With candour, Shubham Ranjan introspects the irony in vulnerability – while we are drawn to the raw and the passionate in another, we shy away from letting them see these in ourselves. For Shubham, vulnerability was tangled with his own insecurities, perception of self-worth, acceptance by his peer circle, and more insidiously, patriarchal repression of emotional life. Overcoming these socio-culturally and self-placed barriers on vulnerability, he tells us that it is these very seemingly imperfect aspects of ourselves that actually make us loveable. Grishma Trivedi takes down the wall she built around her heart while growing up. Brick by brick, she sets down the limiting and isolating beliefs she held around vulnerability. While it is easier to share some parts of ourselves than others, choosing to express who we truly are, including our dark, embarrassing bits, is scary but empowering. Grishma tells us that in opening our hearts and letting another in, we forge deeper connections foregrounded on understanding and respect as well as grow and evolve as individuals.
Delving deeper, Rhea Kuthoore inspects how lovers reveal themselves to one another, drawing on Céline Sciamma’s film Portrait of a Lady on Fire. In imagining a love between the protagonists, Héloïse and Marianne, that isn’t patriarchal, the film supplants notions of inadequacy with abundance, and possession with curiosity. As the two women fearlessly and equally explore with their gaze, words, and silences each other’s minds and souls, Rhea hopes to experience love, in itself, anew. Speaking of stories, Anna Lynn constructs a fictional world of real vulnerabilities; some laden with heartbreak, some arising as we explore and come to terms with our sexuality, and some wrestling with our belief system and socio-cultural context.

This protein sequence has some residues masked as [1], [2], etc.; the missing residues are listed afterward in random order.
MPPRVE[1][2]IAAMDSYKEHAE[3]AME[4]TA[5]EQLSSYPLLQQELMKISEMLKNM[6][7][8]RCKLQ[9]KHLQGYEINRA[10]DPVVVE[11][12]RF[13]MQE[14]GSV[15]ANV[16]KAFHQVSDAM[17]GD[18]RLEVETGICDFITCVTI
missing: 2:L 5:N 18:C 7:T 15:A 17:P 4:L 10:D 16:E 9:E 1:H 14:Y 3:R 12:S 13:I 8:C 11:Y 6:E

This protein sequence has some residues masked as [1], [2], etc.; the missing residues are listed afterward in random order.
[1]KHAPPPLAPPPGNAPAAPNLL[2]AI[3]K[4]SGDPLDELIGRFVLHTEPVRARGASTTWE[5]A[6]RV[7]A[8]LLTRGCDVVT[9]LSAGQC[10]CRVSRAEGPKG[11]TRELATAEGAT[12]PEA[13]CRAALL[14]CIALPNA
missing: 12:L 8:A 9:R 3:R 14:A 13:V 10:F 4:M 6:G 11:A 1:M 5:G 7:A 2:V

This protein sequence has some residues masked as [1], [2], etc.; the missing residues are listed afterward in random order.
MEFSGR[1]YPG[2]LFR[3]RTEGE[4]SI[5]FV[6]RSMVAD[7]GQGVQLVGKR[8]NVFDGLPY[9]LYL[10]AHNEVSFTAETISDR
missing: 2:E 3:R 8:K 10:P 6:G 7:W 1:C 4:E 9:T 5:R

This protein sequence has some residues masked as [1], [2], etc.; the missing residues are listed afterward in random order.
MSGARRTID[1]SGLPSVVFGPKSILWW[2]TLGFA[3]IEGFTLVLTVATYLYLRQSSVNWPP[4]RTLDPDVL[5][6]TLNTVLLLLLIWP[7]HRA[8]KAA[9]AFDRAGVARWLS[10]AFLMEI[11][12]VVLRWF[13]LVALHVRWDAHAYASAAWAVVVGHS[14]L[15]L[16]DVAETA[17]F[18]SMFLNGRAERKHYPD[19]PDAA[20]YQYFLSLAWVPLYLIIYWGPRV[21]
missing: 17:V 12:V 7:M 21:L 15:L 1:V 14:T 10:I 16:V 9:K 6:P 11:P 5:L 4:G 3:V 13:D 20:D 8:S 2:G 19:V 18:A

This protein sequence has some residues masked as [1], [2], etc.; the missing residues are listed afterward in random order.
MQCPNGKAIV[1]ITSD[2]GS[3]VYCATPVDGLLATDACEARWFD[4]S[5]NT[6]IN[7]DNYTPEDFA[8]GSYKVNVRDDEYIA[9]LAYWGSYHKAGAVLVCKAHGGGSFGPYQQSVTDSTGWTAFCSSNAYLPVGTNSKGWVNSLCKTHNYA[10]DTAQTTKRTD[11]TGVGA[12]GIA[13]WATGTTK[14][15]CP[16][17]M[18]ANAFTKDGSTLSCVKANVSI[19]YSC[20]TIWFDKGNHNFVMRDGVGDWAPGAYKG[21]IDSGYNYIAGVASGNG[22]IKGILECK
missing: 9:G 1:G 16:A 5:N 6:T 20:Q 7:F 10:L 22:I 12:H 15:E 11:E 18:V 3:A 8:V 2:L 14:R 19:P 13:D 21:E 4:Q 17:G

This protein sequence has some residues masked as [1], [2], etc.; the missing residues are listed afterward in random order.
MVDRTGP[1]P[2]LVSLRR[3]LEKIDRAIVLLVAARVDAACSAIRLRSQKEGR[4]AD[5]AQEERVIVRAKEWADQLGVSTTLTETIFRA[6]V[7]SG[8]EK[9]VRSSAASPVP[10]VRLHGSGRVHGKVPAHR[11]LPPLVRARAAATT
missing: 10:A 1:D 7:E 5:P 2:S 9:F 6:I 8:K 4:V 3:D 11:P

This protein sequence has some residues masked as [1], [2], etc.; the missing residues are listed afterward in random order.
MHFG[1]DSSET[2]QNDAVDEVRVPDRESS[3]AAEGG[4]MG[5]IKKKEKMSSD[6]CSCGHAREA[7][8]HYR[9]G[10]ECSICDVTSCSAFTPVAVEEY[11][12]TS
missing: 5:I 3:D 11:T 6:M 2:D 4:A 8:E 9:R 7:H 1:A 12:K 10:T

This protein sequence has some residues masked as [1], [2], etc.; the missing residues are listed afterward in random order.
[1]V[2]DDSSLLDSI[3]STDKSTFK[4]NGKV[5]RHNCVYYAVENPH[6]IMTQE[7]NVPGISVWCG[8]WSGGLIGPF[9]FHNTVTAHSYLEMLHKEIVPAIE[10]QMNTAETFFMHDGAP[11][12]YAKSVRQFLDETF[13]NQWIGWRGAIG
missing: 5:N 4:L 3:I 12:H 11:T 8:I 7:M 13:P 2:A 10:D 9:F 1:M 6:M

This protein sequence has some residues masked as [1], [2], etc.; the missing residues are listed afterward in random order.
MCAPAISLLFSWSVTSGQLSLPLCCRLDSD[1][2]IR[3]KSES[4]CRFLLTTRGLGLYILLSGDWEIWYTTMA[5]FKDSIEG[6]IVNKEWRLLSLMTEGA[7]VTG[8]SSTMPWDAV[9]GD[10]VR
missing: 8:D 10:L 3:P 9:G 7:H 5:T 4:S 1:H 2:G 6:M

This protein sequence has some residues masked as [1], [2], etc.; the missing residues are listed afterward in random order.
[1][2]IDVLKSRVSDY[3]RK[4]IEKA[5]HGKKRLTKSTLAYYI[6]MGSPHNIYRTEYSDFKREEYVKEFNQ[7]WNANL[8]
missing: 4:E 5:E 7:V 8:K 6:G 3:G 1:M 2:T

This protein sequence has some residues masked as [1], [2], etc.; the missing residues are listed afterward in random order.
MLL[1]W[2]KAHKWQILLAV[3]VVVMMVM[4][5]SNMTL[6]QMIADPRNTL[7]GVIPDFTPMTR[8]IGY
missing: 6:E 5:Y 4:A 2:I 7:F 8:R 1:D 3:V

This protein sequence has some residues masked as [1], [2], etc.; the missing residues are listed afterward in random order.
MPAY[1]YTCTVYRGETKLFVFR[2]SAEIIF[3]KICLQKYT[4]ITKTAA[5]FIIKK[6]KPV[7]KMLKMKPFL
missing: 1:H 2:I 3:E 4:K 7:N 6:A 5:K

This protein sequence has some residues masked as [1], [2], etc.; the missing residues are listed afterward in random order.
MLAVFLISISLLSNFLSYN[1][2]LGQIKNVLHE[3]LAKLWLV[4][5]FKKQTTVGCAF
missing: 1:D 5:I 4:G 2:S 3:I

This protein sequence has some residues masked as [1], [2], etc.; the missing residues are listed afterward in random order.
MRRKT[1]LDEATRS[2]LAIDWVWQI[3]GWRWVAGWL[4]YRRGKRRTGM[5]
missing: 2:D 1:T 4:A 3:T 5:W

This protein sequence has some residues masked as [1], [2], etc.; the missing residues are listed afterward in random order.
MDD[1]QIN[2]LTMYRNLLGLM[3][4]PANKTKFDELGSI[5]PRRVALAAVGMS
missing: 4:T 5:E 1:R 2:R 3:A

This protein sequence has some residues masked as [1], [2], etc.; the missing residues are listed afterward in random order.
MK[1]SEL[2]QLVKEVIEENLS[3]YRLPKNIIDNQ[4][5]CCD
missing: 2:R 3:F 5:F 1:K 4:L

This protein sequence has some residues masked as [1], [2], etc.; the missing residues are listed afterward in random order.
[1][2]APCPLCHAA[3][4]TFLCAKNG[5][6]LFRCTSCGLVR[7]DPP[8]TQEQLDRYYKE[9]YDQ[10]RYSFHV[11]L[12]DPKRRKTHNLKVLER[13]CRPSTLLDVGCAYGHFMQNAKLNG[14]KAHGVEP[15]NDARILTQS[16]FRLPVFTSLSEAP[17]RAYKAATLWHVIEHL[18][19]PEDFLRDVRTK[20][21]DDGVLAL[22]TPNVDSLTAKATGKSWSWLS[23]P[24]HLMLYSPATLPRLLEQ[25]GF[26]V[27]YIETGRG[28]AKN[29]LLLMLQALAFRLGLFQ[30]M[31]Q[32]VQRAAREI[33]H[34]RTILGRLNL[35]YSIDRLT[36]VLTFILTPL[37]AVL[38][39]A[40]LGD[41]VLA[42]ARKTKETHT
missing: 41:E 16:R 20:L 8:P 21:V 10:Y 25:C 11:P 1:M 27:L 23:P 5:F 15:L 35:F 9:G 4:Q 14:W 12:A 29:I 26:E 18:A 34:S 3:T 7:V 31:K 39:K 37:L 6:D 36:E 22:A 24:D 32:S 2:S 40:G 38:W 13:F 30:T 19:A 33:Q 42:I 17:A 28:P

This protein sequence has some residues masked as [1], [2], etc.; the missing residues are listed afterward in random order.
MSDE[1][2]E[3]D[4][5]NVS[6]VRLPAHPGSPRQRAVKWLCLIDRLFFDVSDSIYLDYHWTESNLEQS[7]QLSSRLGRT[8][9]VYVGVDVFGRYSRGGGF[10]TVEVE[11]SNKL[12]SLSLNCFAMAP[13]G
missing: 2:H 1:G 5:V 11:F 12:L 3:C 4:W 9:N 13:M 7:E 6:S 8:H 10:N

Artist and sculptor Noella Fernandes takes us through the process of creating art, focusing on the body as experiencing, expressing, and evoking ideas and/or feelings. Weaving together the universal and the uniquely intimate, Noella’s work brings out empathy as a bridge between our vulnerabilities and how we choose to (or not to) reveal them to the world.
We share another artwork series in Brushstrokes this time – Prachee Batra’s project The Child Indoor reflects on the myriad vulnerabilities in growing up, and how spaces we occupy, and incidents we experience shape us into the unique individuals we eventually become.
In Hindi, we bring you a translation of Shivangi Gupta’s article discussing the potential and consequences of freely and authentically expressing our sexuality in public spaces.
In this month’s Blog Roll, we have curated three distinct takes on vulnerability. One around the tinderisation of feeling, i.e., the emotional distance fostered by the rapid and immediate, and overflowing-with-choices world of online connections. The second a meditation on privacy, both online and offline, and its implications on conscious and historical vulnerability, safety, and belongingness for a black queer femme man, and the third, a funny yet hard-hitting look into the restraint many Indian families exercise in expressing affection openly.
Stay well, stay safe, dare to love!
Cover Image: Pixabay